Over the last several years, bitter herbal flavors have taken a more prominent role in non-alcoholic beverage formulations, and several analysts told BevNET they expect the trend to continue in 2019. Tom Gibson, flavor director at Flavorman, noted that the focus on bitters is a natural outcome of the rising trend of botanicals, and that the growth of the shrub and “authentic tonic” categories is evidence of bitters finding a place outside of alcoholic drinks.

“Many people today are looking for adult beverages that don’t contain alcohol, so we’ll see non-alcoholic beverages taking flavor inspiration from the mixology world,” said Susan Zaripheh, group director of transformational innovation at Coca-Cola North America. The soda giant recently began testing Bar None, a cocktail-inspired non-alcoholic drink, in select liquor stores, bottle shops, restaurants and specialty markets in the Atlanta area and online. Flavors include Sparkling Sangria, Spiced Ginger Mule, Dry Aged Cider and Bellini Spritz.

Exotic Citrus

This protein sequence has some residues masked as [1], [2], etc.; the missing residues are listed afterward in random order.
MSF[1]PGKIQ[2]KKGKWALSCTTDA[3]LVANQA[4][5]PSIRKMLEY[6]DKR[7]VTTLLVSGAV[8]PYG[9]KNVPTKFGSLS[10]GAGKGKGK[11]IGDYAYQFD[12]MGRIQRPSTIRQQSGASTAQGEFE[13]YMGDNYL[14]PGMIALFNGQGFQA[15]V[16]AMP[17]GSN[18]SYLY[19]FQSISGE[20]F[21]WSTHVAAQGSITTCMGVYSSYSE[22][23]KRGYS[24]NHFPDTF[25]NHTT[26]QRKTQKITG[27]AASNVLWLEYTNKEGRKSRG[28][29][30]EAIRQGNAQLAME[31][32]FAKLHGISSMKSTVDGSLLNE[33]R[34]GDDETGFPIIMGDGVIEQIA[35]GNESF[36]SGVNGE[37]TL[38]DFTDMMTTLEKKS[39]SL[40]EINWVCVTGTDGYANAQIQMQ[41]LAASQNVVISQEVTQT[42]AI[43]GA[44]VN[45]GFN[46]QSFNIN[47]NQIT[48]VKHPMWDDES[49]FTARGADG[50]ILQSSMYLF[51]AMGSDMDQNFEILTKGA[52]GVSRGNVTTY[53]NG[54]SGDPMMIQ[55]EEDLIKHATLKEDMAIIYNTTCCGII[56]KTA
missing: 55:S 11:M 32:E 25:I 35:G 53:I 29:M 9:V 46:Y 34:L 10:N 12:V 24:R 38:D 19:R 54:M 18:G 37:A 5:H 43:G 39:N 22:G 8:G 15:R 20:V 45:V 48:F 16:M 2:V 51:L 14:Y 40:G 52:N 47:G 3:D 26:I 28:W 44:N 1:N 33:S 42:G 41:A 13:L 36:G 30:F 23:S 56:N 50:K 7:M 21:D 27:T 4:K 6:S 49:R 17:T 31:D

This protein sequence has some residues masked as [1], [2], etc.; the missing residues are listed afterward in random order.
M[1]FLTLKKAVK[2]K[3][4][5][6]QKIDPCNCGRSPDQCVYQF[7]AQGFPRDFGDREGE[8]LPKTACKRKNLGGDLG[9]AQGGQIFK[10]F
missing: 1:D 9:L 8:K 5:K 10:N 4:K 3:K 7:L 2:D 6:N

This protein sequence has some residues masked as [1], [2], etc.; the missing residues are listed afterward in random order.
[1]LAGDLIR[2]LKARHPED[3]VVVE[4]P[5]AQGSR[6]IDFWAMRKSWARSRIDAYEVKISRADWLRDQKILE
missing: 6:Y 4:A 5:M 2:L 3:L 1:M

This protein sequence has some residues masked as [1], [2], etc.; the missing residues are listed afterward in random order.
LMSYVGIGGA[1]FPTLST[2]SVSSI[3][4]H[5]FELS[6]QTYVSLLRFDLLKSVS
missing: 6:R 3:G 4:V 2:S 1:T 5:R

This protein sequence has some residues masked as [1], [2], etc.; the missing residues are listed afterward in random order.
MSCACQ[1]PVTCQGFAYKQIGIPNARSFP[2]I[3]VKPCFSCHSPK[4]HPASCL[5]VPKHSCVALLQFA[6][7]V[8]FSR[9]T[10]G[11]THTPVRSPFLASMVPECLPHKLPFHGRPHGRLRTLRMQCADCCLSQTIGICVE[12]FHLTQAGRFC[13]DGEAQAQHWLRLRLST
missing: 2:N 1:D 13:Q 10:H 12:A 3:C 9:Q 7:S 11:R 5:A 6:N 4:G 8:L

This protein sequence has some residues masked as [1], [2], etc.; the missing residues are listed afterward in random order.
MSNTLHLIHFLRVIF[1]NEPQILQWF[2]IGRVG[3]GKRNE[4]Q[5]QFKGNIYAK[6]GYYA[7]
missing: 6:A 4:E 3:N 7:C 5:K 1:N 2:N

Lemon, lime, orange and grapefruit are perennially popular citrus flavors in beverage. Yet as consumers for options beyond those staple choices, analysts told BevNET they expect drink makers to meet that demand by embracing exotic fruits from around the world, including yuzu, dragon fruit, açaí, dalandan, jackfruit and Madagascar lime.

“As cultural influences and interest in diverse flavors increase, we will begin to see these exotic flavors travel to new product categories, such as spiked and sparkling beverages, and paired with familiar fruits,” said Devin Fochler, senior beverage technologist at Synergy Flavors.

The versatility of these flavors leaves room for beverage makers to innovate within them. Al Murphy, vice president of Mother Murphy’s Flavors, told BevNET his company is building flavors around less familiar varietals like Cara cara navel oranges and dekopen, better known as Sumo Citrus.

Along with citrus, other notable exotic fruit flavors of the moment include passionfruit, pomegranate and black currant, according to Greg May, business development manager at Welch’s Global Ingredients Group.

Source: 2019 Flavor & Ingredient Trends – BevNET.com